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article imageChatting with Chris Nilsen: American pole vaulter Special

By Markos Papadatos     Jul 14, 2020 in Sports
American pole vaulter Chris Nilsen chatted with Digital Journal's Markos Papadatos while quarantined during the COVID-19 pandemic.
Nilsen shared that he is excited to be taking his pole vaulting career to the professional level, and he is now a Nike athlete. "That was amazing. I was dreaming about that as a little kid, that's what every young athlete does," he said. "To finally put it on paper, it feels spectacular."
Earlier this year, as Digital Journal reported, Nilsen shattered the collegiate indoor pole vault record. "That was really good. It was not expected at all on that day," he said. "One thing led to another and the vaults got better throughout the meet, and I ended up jumping 5.93 meters."
On June 5, 2019, Nilsen won the NCAA Outdoor Track and Field Championship, where he cleared 5.95 meters.
Nilsen praised world record holder Mondo Duplantis for being a "really classy dude." "Mondo is a very mature young man. He has a great mindset and he manages to stay humble," he said.
He also complimented two-time world champion, Sam Kendricks, for being a great man of character. "Sam is a super nice guy," he admitted.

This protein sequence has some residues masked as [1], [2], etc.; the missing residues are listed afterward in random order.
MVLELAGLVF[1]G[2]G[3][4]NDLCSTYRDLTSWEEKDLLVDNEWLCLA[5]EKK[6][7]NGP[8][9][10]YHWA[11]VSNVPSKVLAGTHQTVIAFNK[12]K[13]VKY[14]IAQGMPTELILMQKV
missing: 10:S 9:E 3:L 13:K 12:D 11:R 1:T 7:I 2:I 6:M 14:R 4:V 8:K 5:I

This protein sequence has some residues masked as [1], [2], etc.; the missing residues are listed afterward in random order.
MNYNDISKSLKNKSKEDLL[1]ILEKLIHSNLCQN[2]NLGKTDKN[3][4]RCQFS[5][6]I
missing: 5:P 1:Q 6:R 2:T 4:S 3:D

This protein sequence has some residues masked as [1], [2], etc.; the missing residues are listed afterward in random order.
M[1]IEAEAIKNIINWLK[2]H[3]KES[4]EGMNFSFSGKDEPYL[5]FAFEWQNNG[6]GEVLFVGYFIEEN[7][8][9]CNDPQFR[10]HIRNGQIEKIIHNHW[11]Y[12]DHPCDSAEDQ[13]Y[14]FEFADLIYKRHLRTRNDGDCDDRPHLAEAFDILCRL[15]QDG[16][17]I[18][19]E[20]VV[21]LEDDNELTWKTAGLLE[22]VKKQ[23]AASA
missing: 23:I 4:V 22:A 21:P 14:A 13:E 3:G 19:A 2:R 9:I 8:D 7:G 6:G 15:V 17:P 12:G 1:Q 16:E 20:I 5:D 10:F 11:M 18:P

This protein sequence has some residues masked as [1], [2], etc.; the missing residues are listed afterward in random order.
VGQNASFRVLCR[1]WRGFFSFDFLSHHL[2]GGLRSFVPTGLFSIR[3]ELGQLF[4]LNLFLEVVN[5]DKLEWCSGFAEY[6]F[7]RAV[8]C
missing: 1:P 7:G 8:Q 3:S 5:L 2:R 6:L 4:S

"Everything has been okay during the quarantine," he said. "I'm doing what I can when I can. Basically, hanging out and staying safe."
He opened up about the postponement of the Tokyo Olympic Games to 2021. "I think it was a blessing in disguise," he said. "A lot of people were battling injuries and some just weren't ready. It gives people more time to train, it's an extra year of training."
On the title of the current chapter of his life, he said, "Work in Progress." "Right now, I just finished up my Bachelor's degree in kinesiology at the University of South Dakota and I am in the process of going to graduate school to get my Master's degree in the same field, and hopefully, I will get that completed in the next year, he said. "Also, training is going well. I am consistently vaulting over 5.80 meters in practice."
He acknowledged that this pandemic has taught him "patience" in every aspect of his life. "Things are slowly starting to get back to normal and I am trying to stay as safe as possible," he said.
Nilsen hopes to be a part of the U.S. Olympic Trials next summer, especially since the United States is "blowing up with great pole vaulters lately."
He defined the word success as "going out there and competing against yourself" as opposed to competing against the other pole vaulters.
Nilsen concluded by thanking all of the people in his life that have had a positive effect on his athletic and personal life.
Chris Nilsen
Chris Nilsen
Aaron Packard, USD
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